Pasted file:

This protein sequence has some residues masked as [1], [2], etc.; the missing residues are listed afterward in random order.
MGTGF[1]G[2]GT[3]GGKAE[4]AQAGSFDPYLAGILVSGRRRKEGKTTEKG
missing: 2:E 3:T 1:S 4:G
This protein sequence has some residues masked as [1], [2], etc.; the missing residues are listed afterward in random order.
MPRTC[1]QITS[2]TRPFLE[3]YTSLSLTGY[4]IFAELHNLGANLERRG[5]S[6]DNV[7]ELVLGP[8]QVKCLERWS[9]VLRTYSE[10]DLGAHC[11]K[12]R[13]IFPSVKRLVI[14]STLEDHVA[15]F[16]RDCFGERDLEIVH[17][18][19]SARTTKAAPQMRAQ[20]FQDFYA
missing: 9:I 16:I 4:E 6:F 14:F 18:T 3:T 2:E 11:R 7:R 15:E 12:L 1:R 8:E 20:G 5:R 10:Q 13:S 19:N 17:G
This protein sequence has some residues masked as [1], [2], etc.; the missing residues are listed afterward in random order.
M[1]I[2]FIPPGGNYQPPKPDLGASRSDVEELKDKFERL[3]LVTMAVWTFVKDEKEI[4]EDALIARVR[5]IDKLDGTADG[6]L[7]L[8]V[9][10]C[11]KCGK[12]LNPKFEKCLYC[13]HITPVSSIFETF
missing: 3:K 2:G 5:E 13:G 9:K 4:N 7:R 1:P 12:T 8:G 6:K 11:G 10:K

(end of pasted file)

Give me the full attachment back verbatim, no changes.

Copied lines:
This protein sequence has some residues masked as [1], [2], etc.; the missing residues are listed afterward in random order.
MGTGF[1]G[2]GT[3]GGKAE[4]AQAGSFDPYLAGILVSGRRRKEGKTTEKG
missing: 2:E 3:T 1:S 4:G
This protein sequence has some residues masked as [1], [2], etc.; the missing residues are listed afterward in random order.
MPRTC[1]QITS[2]TRPFLE[3]YTSLSLTGY[4]IFAELHNLGANLERRG[5]S[6]DNV[7]ELVLGP[8]QVKCLERWS[9]VLRTYSE[10]DLGAHC[11]K[12]R[13]IFPSVKRLVI[14]STLEDHVA[15]F[16]RDCFGERDLEIVH[17][18][19]SARTTKAAPQMRAQ[20]FQDFYA
missing: 9:I 16:I 4:E 6:F 14:F 18:T 3:T 2:E 11:R 7:R 15:E 12:L 1:R 8:E 20:G 5:R 10:Q 13:S 19:N 17:G
This protein sequence has some residues masked as [1], [2], etc.; the missing residues are listed afterward in random order.
M[1]I[2]FIPPGGNYQPPKPDLGASRSDVEELKDKFERL[3]LVTMAVWTFVKDEKEI[4]EDALIARVR[5]IDKLDGTADG[6]L[7]L[8]V[9][10]C[11]KCGK[12]LNPKFEKCLYC[13]HITPVSSIFETF
missing: 3:K 2:G 5:E 13:G 9:K 4:N 7:R 1:P 12:T 8:G 6:K 11:G 10:K